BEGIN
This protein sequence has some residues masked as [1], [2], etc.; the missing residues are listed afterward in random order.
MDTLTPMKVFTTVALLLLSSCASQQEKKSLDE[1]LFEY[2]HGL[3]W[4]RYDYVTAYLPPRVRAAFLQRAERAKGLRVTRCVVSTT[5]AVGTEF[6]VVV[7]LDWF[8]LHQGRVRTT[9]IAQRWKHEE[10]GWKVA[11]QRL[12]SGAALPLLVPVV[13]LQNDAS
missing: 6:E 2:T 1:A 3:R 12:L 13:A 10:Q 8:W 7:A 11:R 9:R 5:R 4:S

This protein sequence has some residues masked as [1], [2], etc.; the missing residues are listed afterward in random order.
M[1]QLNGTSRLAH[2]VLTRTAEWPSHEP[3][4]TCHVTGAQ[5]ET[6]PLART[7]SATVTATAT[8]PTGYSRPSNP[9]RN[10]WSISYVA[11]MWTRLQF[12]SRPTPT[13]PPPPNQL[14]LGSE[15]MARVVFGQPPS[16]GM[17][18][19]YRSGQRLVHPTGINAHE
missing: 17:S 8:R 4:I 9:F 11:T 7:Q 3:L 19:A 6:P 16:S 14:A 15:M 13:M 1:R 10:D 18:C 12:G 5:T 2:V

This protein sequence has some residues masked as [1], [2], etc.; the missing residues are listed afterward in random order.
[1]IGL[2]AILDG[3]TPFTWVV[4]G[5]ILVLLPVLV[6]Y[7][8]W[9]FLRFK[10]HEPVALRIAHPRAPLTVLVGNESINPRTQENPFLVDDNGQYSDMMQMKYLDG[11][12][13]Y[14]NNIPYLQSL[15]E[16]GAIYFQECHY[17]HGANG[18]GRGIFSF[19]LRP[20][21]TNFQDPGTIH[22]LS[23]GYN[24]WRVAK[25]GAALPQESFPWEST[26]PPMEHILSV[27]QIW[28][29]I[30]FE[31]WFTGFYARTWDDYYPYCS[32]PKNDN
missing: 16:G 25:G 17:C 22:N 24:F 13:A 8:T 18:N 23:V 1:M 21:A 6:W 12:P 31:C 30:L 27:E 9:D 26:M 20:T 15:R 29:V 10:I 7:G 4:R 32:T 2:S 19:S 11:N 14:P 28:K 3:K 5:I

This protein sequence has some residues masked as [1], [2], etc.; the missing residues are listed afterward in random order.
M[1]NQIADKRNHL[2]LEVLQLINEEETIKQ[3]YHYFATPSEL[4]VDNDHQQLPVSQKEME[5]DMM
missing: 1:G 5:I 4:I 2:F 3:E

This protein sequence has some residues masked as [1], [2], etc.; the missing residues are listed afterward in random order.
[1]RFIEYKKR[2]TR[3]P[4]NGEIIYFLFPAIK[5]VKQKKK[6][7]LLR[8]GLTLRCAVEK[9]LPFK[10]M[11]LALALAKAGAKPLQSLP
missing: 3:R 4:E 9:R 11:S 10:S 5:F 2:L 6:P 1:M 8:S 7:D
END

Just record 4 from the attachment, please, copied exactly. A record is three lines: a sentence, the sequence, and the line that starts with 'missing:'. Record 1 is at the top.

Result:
This protein sequence has some residues masked as [1], [2], etc.; the missing residues are listed afterward in random order.
M[1]NQIADKRNHL[2]LEVLQLINEEETIKQ[3]YHYFATPSEL[4]VDNDHQQLPVSQKEME[5]DMM
missing: 1:G 5:I 4:I 2:F 3:E